Vol. 5    No. 1
January 14, 2010 Archives

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  As we worked on this issue today, I couldn’t help but keep sneaking a peak at different Internet news service
sites for the latest developments in Haiti. At first when I saw the headline, it didn’t have an immediate impact
because, quite frankly, the news about Haiti is always negative and earthquakes seem to happen all over. But
then, as the magnitude of this seismic event began to unfold, 100 times the devastation of Hurricane Katrina in
just a matter of moments, I couldn’t fathom the horror and shock that the Haitian people are going through.
  Our hearts and a check go out to the Haitian people in this their hour of need. We need to be there spiritually for
them as they endure yet another horrific chapter in their endless suffering. And we also need to provide them
material support so that they can get the basic necessities and medical care that they need to survive. While
giving, make sure you aren’t giving to some overnight scam that would take advantage of the suffering of the
Haitian people. But do find a trustworthy charity to give to. Do unto others as you would have them do unto you.
***
  Things have been hectic over the past two months trying to deal with a number of personal and professional
issues. It’s left scant time to sit back and reflect like I am wont to do at this time of year by reading some of Dr.
King’s works. The King Holiday serves — for me at least — as a time to truly ponder on where we have been
and where we need to go. It is a time to reflect on human dignity, our own and the dignity of all of the other
people we come in contact with on a daily basis. Have I lived up to the vision that Dr. King laid out for the future,
his ‘Beloved Community?’ Where do I go from here?
  There are so many signs of progress around us that we all can see. The election of President Barack Obama
was hailed by some as the beginning of a new era, a sign that American had left racism and prejudice behind.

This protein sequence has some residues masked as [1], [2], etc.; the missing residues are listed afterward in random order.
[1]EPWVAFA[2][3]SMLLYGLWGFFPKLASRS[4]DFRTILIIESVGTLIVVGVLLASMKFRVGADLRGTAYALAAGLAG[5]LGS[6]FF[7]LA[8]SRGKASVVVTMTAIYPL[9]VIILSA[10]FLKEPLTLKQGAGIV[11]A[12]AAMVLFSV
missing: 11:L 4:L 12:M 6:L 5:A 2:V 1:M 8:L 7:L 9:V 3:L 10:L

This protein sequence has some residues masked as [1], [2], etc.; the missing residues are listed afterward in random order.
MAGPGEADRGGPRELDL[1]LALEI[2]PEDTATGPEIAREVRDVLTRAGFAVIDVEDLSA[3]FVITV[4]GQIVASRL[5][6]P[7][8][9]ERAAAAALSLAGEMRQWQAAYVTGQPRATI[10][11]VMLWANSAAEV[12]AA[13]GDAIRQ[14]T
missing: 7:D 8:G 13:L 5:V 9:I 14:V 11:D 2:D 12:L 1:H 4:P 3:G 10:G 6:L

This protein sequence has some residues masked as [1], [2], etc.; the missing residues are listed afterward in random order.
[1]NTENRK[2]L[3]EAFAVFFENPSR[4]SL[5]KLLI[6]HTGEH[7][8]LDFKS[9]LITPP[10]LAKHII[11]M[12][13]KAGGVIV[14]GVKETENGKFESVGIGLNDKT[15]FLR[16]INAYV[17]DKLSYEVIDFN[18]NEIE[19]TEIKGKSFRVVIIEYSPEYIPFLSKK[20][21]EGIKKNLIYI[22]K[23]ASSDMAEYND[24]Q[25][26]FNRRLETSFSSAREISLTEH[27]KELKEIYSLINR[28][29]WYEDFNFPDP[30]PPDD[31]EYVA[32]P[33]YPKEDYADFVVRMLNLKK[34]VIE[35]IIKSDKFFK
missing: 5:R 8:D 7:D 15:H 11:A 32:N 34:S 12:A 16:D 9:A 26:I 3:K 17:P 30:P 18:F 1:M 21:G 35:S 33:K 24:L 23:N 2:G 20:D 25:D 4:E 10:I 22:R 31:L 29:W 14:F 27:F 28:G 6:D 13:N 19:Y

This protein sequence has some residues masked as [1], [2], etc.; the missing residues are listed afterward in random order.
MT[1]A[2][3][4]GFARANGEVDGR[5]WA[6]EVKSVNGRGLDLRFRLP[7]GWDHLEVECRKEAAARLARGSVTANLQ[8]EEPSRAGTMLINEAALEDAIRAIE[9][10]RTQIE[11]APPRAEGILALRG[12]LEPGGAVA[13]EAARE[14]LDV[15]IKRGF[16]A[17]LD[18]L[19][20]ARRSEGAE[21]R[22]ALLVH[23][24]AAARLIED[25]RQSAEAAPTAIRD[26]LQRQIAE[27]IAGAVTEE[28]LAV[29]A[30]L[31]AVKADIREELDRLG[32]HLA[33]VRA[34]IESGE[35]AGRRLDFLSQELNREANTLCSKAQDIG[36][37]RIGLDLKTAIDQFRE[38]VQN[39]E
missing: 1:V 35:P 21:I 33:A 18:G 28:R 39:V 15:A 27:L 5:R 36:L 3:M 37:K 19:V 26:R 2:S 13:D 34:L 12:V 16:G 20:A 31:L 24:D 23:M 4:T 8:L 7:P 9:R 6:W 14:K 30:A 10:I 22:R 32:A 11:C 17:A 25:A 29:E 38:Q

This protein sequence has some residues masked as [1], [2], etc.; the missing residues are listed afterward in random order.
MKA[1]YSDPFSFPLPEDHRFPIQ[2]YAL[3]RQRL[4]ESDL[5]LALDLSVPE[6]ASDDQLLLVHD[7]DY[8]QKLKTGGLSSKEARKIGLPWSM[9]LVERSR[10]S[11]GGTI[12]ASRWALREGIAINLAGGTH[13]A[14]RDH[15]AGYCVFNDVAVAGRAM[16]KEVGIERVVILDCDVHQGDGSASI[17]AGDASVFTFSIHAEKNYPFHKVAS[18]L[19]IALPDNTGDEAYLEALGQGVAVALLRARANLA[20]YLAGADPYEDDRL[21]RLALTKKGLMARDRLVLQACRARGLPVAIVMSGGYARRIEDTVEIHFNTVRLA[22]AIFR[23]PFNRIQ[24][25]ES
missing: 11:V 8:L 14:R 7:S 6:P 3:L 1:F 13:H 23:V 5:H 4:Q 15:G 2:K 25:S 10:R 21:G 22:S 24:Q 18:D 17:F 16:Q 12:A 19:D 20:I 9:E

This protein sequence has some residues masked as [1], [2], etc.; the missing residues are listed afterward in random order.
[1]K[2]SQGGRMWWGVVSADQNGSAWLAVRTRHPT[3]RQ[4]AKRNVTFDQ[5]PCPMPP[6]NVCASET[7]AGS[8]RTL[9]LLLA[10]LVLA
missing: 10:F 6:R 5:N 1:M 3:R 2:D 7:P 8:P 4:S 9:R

But for every President Barack Obama that I see, providing leadership to the wealthiest and most powerful
nation on earth, there are many young men who are just hanging out with no direction in their lives.
Madison Police Chief Noble Wray has proven to be an effective leader of the Madison Police Department. His
handle on the public safety issues that our community faces, his able administration and use of common sense
makes us all proud. But for every Police Chief Noble Wray, there are many young men languishing in our jails
and prisons with no direction in life and without the skills to provide for themselves and the people they have
responsibilities for.
  And then there is Dr. Perry Henderson, the retired professor of medicine from the UW School of Medicine and
Public Health who as a gynecologist, helped deliver a village of babies into this world. And while he was
working and since he retired, Dr. Henderson has given of himself to many causes and has been a mentor to
many a future doctor or young man trying to find his place in this world. Dr. Henderson has had an admirable
career and is a wonderful role model. Yet for every Dr. Henderson, there are many young men who don’t have
health insurance and don’t access the health care system.
  Yes, we can revel in the accomplishments of these men and are proud of them. But their accomplishments
should not be used to blind us to the fact that there are many, many young men who are being left behind. We
have not reached Dr. King’s Beloved Community. While there is real substance to what these men have
accomplished, let them not be turned into images that blind us to the suffering, alienation and yes, discrimination
and ignorance that is experienced by many others.
  Madison and Dane County have made progress in moving toward Dr. King’s dream. It has made room for many
excellent and qualified African Americans and other people of color. But I wonder if we are ready for the
implications of what would happen if the achievement gap was eliminated and African American and other
students of color began to flock to our universities and became doctors and lawyers and the owners of
businesses. I wonder what would happen if many African Americans and other people of color began to take
positions previously held by Euro-Americans. As the people who have historically been at the bottom of the
pecking order suddenly made a move to the middle, would everyone else be accepting? Or would it reveal how
far we have to go before we achieve real equal opportunity. Would the standards change so that the general
nature of things would remain the same?
  These are things that I wonder about as I reflect on Dr. King’s Beloved Community. I think that we have seen
the initial rays of the dawn of a new day. We have made progress. But make no mistake about it, we do not live
in the day of the Beloved Community. If justice is to be served, we cannot let these initial rays blind us to the
reality of what must still be done. We must continue forward seeking justice and real equal opportunity. We must
continue to seek Dr. King’s Dream!
Reflections/Jonathan Gramling
                   Still work to be done!